The first four were reissues of singles which were released earlier on the Vee Jay and Tollie labels. The last two were unique creations by Capitol. For whatever stupid reason, three tunes: "Misery", "There's A Place" and "From Me To You" had not been released by the label until their appearance on these 45's. What is also strange (and stupid) is that Capitol was sent stereo masters of many songs from EMI and were forced to "fold down" the stereo mixes for the mono albums. I'd love to know who's dopey decision it was to send only stereo tapes. Anyway, a few Capitol mono Beatles LP's have these silly mixes scattered throughout: "Meet The Beatles", "The Beatles Second Album""The Early Beatles" and "Help!". A few stragglers trickled out on a few other albums as well. Of the twelve songs released in the Starline series, only one features a dedicated mono mix ("Kansas City"). To make matters more bizarre, the records were released on October 11, 1965 and deleted from the catalog on December 31, 1965! This means the records were available for a mere two months. Silliness abounds! This also means, in the USA, "From Me To You" had to wait until 1973's "1962-1966" compilation to reappear. The other two, "Misery" and "There's A Place" had an even longer wait. Finally, in March, 1980, they were included on the US "Rarities" LP. From the entire batch of singles, the only song to chart was "Boys" which bubbled under the "Hot 100" at #102 (weird). Hence the reason that single is the most common of the lot.

Since none of these records sold well and were only briefly available in late, 1965, they are scarce. In nice condition, each one commands a premium from collectors.

Here's a photo of The Beatles green "Starline" singles (Los Angeles pressings):

And audio of my favorite song of the all it's silly fold-down glory!

Monday, June 13, 2016

"You Bring The Summer" - The Monkees

Yes! Summer is on it's way! With that, let's celebrate by singing along with this groovy song from The Monkees new album "Good Times!"

Monday, January 18, 2016

"I Just Want To Celebrate" - Rare Earth (1971)

Well, it's yet another new year. This means it's time for some Rare Earth. I am sure you see the connection?

"I Just Want To Celebrate" was released in 1971 and reached #7. Grooviness abounds.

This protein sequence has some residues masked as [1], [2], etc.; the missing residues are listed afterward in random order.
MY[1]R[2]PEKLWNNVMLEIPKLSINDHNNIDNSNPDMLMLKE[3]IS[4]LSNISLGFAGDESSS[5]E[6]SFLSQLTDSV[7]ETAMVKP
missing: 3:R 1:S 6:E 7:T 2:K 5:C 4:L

Tuesday, June 23, 2015

New Toys In Gary Owen Land

There's always room for new things.......

Yes. Contrary to public opinion, this most certainly applies to Gary Owen Land.

The latest new acquisitions being the following (click on the links):

Gretsch "Made To Be Played" Bar Stool

Fishman Loudbox Performer 180 Watt Acoustic Amplifier

The first replaces my worn out Gretsch bar stool which has now been officially retired. The second will act as a back up for my constantly used PA. It most certainly shall be utilized at smaller gigs like house parties etc.

All in all, two wonderful additions to the evolving- and currently under renovation- Gary Owen Land.

See you in the next post.

Thursday, April 23, 2015

"Hello My Old Friend" - Electric Light Orchestra (1983)

Well, here's an interesting one.....

In 1983, ELO delivered their album "Secret Messages" to the record label as a two-record set. CBS promptly told Jeff Lynne it was too expensive to press it up so he was forced to trim it down to a single platter. Many tracks were dropped- but over the course of a few years- some trickled out as "B" sides to 7" and 12" singles. Others finally saw the light of day via ELO box sets and "Hello My Old Friend" is one of them. It finally came out as part of ELO's 1990 US-only "Afterglow" box set.

I've read that- by 1983- Jeff Lynne wanted to end ELO to pursue a solo career- and as a sort of majestic send-off for the band- this epic 7-minute-plus opus was to be the closing track on "Secret Messages".  The band owed CBS two more albums and I guess Lynne thought he could fulfill the contract with this double release. When it was finally released in 1983, the LP reached #36. ELO wound up releasing one more album: "Balance Of Power" (1986).

The lyrics of "Hello My Old Friend" tell the story of Lynne and Co. returning to their hometown of Birmingham, England and the word "friend" represents said city. Another interesting facet is the main riff of the song is taken directly from ELO's first single (and first song on their first album) "Overture 10538". It's used as sort of "we've come full-circle" sort of deal.

Anyway, that's a quick synopsis of the entire affair. Now, sit back and give a listen to what is most certainly a fascinating, hypnotic- and unreleased until 1990- trip back to the early 1980's.

Original intended "Secret Messages" artwork:

The released artwork for "Secret Messages" (1983):

"Hello My Old Friend" - ELO (1983)

"Hello My Old Friend" Lyrics:

Early morning day is dawning
Cooling towers and factory gates
Dirty streets and laughing people
Skinny dogs and beer crates
Hello my old friend
Hello my old friend
Sad canals green black water
Somewhere bicycles and beds
Wet and windy afternoons
And pigeons coo in garden sheds
Hello my old friend
Hello my old friend
High-rise tower blocks with panoramic
Views of trains and coal
Tiehead railway tracks tread faithfully
The gas works to behold
Hello my old friend
Hello my old friend
Just to see the sunset
Pretty rainbows over your majestic towers
To feel your earth beneath my feet
Here I could stand for hours and hours
Big machines that once were champions
Turn to dust under the sky
Broken windows choking chimneys
Factory walls for miles and miles
By bye my old friend
By bye my old friend
Just to see the sunset
Pretty rainbows over your majestic towers
To feel your earth beneath my feet
Here I could stand for hours and hours

Jeff Lynne Article (April 23, 2015)